Risinger: Guv should resign, step aside or face impeachment

DeWayne Bartels
Illinois Governor Rod Blagojevich,was taken into custody this morning by federal agents at his suburban Chicago home.

State Sen. Dale Risinger (R-Peoria) said, just moments ago, Ill. Gov. Rod Blagojevich should resign or step aside and let Lt. Gov. Pat Quinn step in as acting governor.

“I’d hate to see an impeachment trial, but if he doesn’t step aside or resign an impeachment should move forward,” Risinger said.

Risinger said he believes Quinn could move the state forward in a way that Blagojevich cannot now that he is under federal indictment. 

Blagojevich was arrested this morning by the FBI in Chicago for allegedly trying to sell the vacant U.S. Senate seat of Barack Obama, among other charges.

The charges include: conspiring to obtain personal financial benefits for Blagojevich by leveraging his sole authority to appoint a U.S. senator; threatening to withhold substantial state assistance to the Tribune Company in connection with the sale of Wrigley Field to induce the firing of Chicago Tribune editorial board members sharply critical of Blagojevich; and to obtain campaign contributions in exchange for official actions – both historically and now in a push before a new state ethics law takes effect Jan. 1, 2009.

The senator said any appointment Blagojevich would make to fill the unexpired term of President-elect Barack Obama would be under a cloud.

U.S. Sen. Dick Durbin (D-Ill.) has suggested a special election be held. Risinger said he could live with that, but that it would also be very expensive.

The preferable choice, he said, is for Blagojevich to either resign or step aside temporarily and let Quinn take over as governor.

“Whether you like Quinn or not, I think people trust he is a man of his word,” Risinger said.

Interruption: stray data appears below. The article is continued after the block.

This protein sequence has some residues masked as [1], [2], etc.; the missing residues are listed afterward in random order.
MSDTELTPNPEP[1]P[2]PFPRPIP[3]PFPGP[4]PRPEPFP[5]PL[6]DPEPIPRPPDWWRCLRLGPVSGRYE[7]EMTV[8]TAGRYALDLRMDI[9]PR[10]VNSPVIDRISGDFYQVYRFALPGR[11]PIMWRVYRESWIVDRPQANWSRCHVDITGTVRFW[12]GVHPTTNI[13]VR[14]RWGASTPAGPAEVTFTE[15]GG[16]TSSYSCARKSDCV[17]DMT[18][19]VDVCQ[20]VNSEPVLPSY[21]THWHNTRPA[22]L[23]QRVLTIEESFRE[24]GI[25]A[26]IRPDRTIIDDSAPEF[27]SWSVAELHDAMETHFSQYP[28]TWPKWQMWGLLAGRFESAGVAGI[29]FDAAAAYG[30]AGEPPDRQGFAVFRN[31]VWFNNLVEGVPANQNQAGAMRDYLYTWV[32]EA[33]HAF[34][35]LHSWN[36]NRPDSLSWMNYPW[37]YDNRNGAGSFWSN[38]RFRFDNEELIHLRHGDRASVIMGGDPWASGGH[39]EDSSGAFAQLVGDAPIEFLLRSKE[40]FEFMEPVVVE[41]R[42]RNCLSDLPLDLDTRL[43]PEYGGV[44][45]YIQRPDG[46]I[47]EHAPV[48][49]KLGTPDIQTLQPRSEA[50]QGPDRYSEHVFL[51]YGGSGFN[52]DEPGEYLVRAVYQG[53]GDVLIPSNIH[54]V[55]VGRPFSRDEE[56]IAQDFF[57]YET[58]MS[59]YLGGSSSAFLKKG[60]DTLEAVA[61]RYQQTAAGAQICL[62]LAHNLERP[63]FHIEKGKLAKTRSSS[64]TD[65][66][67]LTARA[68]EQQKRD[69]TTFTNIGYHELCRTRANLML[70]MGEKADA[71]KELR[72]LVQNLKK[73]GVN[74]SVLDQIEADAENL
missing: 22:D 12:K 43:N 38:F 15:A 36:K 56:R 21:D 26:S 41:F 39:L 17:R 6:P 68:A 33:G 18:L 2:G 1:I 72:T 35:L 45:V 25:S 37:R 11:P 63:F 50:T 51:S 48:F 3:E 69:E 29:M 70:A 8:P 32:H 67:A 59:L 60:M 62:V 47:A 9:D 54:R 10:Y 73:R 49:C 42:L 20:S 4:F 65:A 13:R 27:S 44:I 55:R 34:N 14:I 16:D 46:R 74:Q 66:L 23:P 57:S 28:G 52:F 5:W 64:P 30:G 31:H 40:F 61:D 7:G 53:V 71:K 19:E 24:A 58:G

“I think Quinn is better today than he was a few years ago as a consensus builder.”

Risinger said the state needs someone in the governor’s chair who can build consensus between the two parties and the two houses of the Illinois General Assembly.

Risinger said he was little surprised at this morning’s news. He said he was not surprised the FBI knocked on the governor’s door. He was surprised it was about  an alleged attempt to sell Obama’s vacant senate seat.

“I thought he was smarter than that,” Risinger said.

“Illinois already has a reputation. We don’t need this.”

Risinger said this development will have an impact on all Illinois residents.

For one thing, he said, it will just get that much harder to get good people to run.

He added the state’s financial crisis will not likely get better with this cloud hanging over the governor.

“Illinois is in budget problems. We need to address that. In February the governor is supposed to give us a budget address,” Risinger said.

“I don’t know if we’ll get one or not. We will have a bunch of new leaders in both houses. That’s enough of an adjustment to make with out this on top of it. It will affect every Illinois resident if we don’t get a budget done.”